• The greatest tradition at the Indy 500? The winner guzzling a bottle of milk, of course. Past winners pointed to the unique nature of this tradition as to why it’s the greatest. But there were a few that said the singing of “Back Home Again in Indiana” is the greatest tradition, and still others that said the Borg-Warner Trophy or the three-wide starting grid is it.
  • According to the former champs, the best driver never to have won the Indy 500 is Michael Andretti. Andretti got 17 of 27 votes while Lloyd Ruby claimed runner-up in the runner-up race with four. Andretti called it an unfortunate honor.
  • The greatest Indy 500 rivalry of all time? A.J. Foyt – Mario Andretti, according to the past winners, most of whom also mentioned Foyt versus just about anybody as he was the man to beat throughout the 1960s and 1970s.
  • Most drivers called Tony Hulman the most important non-driver in the race’s 100-year history. Hulman brought the race and the trackback to life after both were left for dead during World War II. Roger Penske was a close second. Penske’s teams have won 18 times and he’s the track owner now.

List of Indy 500 winners

Here’s a look at the past ten Indy 500 winners and the pre-race odds on these drivers to win:

2021Helio Castroneves+3,000
2020Takuma Sato +1600
2019 Simon Pagenaud +800
2018 Will Power +1000
2017 Takuma Sato +1500
2016 Alexander Rossi +2000
2015 Juan Pablo Montoya +550
2014 Ryan Hunter-Reay+1200
2013 Tony Kanaan +1500
2012 Dario Franchitti +900
2011 Dan Wheldon+1000
2010 Dario Franchitti +450

Brief history of the Indianapolis 500

The first Indianapolis 500 was held in 1911. Ray Harroun won.

The Indy 500 and the Indianapolis Motor Speedway where it is held have been auto racing’s most famous race and venue ever since.

The race is often referred to as the greatest spectacle in racing. A lot of the reason why is the fact the Indianapolis Motor Speedway, nicknamed The Brickyard, normally attracts a quarter-million spectators on race day.

The 500-mile race includes 200 laps around the 2.5-mile oval track. The Indy cars are of the open-wheel and open-cockpit variety, putting the drivers at great risk. The Indy Car Racing format is named for the prestigious race.

The track is referred to as The Brickyard because of its partial brick surfacing. Its 250,000-plus seats make it the highest-capacity sports venue in the world.

There are several traditions associated with the Indy 500. including the singing of “Back Home Again in Indiana,” before the race, the winner drinking a celebratory bottle of milk, and the race starting with 33 drivers on a three-wide ten-row grid.

Indy 500 Traditions & Trivia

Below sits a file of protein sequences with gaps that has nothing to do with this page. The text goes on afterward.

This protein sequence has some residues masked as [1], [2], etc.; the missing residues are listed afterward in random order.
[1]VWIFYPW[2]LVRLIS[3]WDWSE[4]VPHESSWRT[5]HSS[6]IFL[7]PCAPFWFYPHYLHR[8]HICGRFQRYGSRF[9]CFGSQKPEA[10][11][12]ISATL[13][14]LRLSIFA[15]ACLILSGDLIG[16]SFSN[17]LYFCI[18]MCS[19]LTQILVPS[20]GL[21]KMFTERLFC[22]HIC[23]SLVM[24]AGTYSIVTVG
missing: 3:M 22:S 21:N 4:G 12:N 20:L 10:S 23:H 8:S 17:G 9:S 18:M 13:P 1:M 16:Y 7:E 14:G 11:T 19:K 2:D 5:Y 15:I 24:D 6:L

The Indianapolis 500 winner drinking milk in Victory Lane is a tradition that’s been around since 1936 when it was the drink of choice for Indy 500 champion Louis Meyer. His mother said it would be the most refreshing on a hot day.

The singing of “Back Home Again in Indiana,” right before the race starts is a tradition dating back to 1946. It may not be Indiana’s state song, but it’s as Indiana as a song gets.

Late actor, singer, and comedian Jim Nabors and the Purdue Marching Band led the crowd in singing the song most years from 1972 to 2014. Chicago Blackhawks anthem singer Jim Cornelison has done it since 2017.

J. Foyt, Al Unser Sr., and Rick Mears have all won four Indy 500 races.

Seven drivers have won three times, but only one of those drivers is still active: Brazil’s Hélio Castroneves (Meyer Shank Racing).

2020 Indy 500 winner Takuma Sato (Rahal Letterman Lanigan Racing) has two wins, as do nine other inactive drivers.

Roger Penske has 18 team wins at the Indy 500. His first was in 1972 and most recent in 2019. Penske now owns the Indianapolis Motor Speedway as well.

The driver with the fastest lap time in qualifying starts in the best position on a unique three-wide ten-row grid at the Indy 500. Starting in the first row is an advantage.

Polesitters have won 21 Indy 500 races. Drivers in the 2nd position have 11 wins and those in the 3rd position in the grid have 12. That means close to half the Indy 500 races have been won by drivers from the first row.

There have been ten rookie winners at the Indy 500. Most recently Colombia’s Juan Pablo Montoya won it as a rookie in 2000, Brazil’s Hélio Castroneves in 2001, and American Alexander Rossi in 2016.

Brazilian Tony Kanaan (KV Racing Technology) posted the fastest Indy 500 time ever in 2013. He ran the 500 miles in 2:40:03.4181 with an average speed of 187.433 miles per hour.

Al Unser Jr. and Emerson Fittipaldi were neck-and-neck battling for the lead on the 199th lap in 1989 when they touched wheels. Unser spun out and hit the outside wall as Fittipaldi cruised to victory.

In 1994, some five years later, Fittipaldi and Unser were teammates. Fittipaldi had the lead, Unser was second, and on lap 184 he tried to lap him. Unfortunately, Fittipaldi ran over the rumble strips on the inside and lost control crashing into the outside wall. This time, Unser cruised to victory.